XNYS:WNAPR Quarterly Report 10-Q Filing - 3/31/2012

Effective Date 3/31/2012

Table of Contents

 

SECURITIES AND EXCHANGE COMMISSION

Washington, D.C. 20549

 

 

FORM 10-Q

(Mark One)

x QUARTERLY REPORT PURSUANT TO SECTION 13 OR 15(d) OF THE SECURITIES EXCHANGE ACT OF 1934

 

   For the quarterly period ended March 31, 2012

or

 

¨ TRANSITION REPORT PURSUANT TO SECTION 13 OR 15(d) OF THE SECURITIES EXCHANGE ACT OF 1934

For the transition period from                      to                                 

Commission file number 1-31557

 

 

Wachovia Preferred Funding Corp.

(Exact name of registrant as specified in its charter)

 

Delaware

  56-1986430    

(State or other jurisdiction of

incorporation or organization)

 

(I.R.S. Employer    

Identification No.)      

90 South 7th Street, 13th Floor

Minneapolis, Minnesota 55402

(Address of principal executive offices)

(Zip Code)

(855) 825-1437

(Registrant’s telephone number, including area code)

(Former name, former address and former fiscal year, if changed since last report)

Indicate by check mark whether the registrant (1) has filed all reports required to be filed by Section 13 or 15(d) of the Securities Exchange Act of 1934 during the preceding 12 months (or for such shorter period that the Registrant was required to file such reports), and (2) has been subject to such filing requirements for the past 90 days.  Yes x  No ¨

Indicate by check mark whether the registrant has submitted electronically and posted on its corporate Web site, if any, every Interactive Data File required to be submitted and posted pursuant to Rule 405 of Regulation S-T during the preceding 12 months (or for such shorter period that the registrant was required to submit and post such files).  Yes x  No ¨

Indicate by check mark whether the registrant is a large accelerated filer, an accelerated filer, a non-accelerated filer, or a smaller reporting company.

 

Large accelerated filer  ¨   Accelerated filer ¨   Non-accelerated filer  x   Smaller reporting company  ¨
   

(Do not check if a smaller

  reporting company.)

 

Indicate by check mark whether the registrant is a shell company (defined in Rule 12b-2 of the Exchange Act).  Yes ¨  No x

APPLICABLE ONLY TO ISSUERS INVOLVED IN BANKRUPTCY

PROCEEDINGS DURING THE PRECEDING FIVE YEARS:

Indicate by check mark whether the registrant has filed all documents and reports required to be filed by Sections 12, 13 or 15(d) of the Securities Exchange Act of 1934 subsequent to the distribution of securities under a plan confirmed by a court.  Yes ¨  No ¨

APPLICABLE ONLY TO CORPORATE ISSUERS:

Indicate the number of shares outstanding of each of the issuer’s classes of common stock, as of the latest practicable date.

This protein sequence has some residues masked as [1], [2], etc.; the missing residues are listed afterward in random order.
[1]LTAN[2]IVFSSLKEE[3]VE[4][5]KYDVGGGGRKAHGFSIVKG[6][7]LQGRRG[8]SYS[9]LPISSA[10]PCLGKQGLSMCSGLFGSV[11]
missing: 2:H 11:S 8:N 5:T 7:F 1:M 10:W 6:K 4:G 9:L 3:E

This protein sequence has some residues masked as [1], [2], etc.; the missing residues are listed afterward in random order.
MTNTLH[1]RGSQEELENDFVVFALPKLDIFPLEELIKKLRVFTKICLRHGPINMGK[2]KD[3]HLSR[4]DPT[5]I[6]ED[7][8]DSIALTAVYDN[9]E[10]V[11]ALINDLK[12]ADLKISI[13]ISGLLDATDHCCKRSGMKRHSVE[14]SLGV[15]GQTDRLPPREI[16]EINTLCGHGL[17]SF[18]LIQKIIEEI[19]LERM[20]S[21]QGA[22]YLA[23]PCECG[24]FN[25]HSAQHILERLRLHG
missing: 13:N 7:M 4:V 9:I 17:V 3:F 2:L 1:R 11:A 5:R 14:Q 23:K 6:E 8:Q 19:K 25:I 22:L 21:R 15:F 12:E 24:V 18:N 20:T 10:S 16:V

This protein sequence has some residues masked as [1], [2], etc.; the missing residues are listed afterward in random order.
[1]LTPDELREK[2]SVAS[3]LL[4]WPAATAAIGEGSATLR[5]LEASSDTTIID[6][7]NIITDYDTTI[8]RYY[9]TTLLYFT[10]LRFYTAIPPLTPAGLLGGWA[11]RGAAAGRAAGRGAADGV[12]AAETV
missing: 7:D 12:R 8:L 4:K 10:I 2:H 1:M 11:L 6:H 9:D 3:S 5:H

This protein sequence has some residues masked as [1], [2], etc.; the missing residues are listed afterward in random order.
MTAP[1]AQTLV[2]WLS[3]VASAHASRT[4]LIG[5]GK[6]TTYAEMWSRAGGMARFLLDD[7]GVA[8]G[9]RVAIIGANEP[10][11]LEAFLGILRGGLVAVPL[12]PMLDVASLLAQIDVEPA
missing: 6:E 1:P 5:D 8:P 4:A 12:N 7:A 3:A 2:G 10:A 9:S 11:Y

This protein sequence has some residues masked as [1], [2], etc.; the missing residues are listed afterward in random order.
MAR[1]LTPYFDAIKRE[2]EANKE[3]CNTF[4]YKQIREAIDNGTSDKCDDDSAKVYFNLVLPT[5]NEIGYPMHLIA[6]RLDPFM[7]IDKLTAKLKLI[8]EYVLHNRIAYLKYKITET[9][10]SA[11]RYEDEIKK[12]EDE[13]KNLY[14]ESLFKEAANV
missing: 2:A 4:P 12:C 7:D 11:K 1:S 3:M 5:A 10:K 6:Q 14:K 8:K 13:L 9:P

As of April 30, 2012, there were 99,999,900 shares of the registrant’s common stock outstanding.

 

 


Table of Contents

FORM 10-Q

CROSS-REFERENCE INDEX

 

PART I

     Financial Information   
Item 1.      Financial Statements      Page   
     Consolidated Statement of Income      24   
     Consolidated Balance Sheet      25   
     Consolidated Statement of Changes in Stockholders’ Equity      26   
     Consolidated Statement of Cash Flows      27   
     Notes to Financial Statements   
    

1   -   Summary of Significant Accounting Policies

     28   
    

2   -   Loans and Allowance for Credit Losses

     29   
    

3   -   Derivatives

     42   
    

4   -   Fair Values of Assets and Liabilities

     43   
    

5   -   Common and Preferred Stock

     45   
    

6   -   Transactions with Related Parties

     47   
Item 2.     

Management’s Discussion and Analysis of Financial Condition and
Results of Operations (Financial Review)

  
     Summary Financial Data      2   
     Overview      3   
     Earnings Performance      5   
     Balance Sheet Analysis      7   
     Risk Management      8   
     Critical Accounting Policy      20   
     Current Accounting Developments      20   
     Forward-Looking Statements      21   
     Risk Factors      22   
Item 3.      Quantitative and Qualitative Disclosures About Market Risk      18   
Item 4.      Controls and Procedures      23   
PART II      Other Information   
Item 1.      Legal Proceedings      49   
Item 1A.      Risk Factors      49   
Item 2.      Unregistered Sales of Equity Securities and Use of Proceeds      49   
Item 6.      Exhibits      49   
Signature      50   
Exhibit Index      49   

 

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Table of Contents

PART I – FINANCIAL INFORMATION

Summary Financial Data

             
                                       
          

Quarter ended

          % Change
March 31, 2012
from
 
(in thousands, except per share data)          Mar. 31,  
2012  
   

Dec. 31,

2011

     Mar. 31,
2011
           Dec. 31,
2011
    Mar. 31,
2011
 

For the period

                  

Net income

   $      150,015          141,562         210,867            6   %      (29

Net income available to common stockholders

        100,429          94,669         164,921            6        (39

Diluted earnings per common share

        1.00          0.95         1.65            5        (39

Profitability ratios (annualized)

                  

Return on average assets

        4.40       4.08         5.19            8        (15

Return on average stockholders’ equity

        4.45          4.11         5.26            8        (15

Average stockholders’ equity to assets

        98.70          99.31         98.71            -        -   

Dividend payout ratio

        133.00          155.33         128.02            (14     4   

Total revenue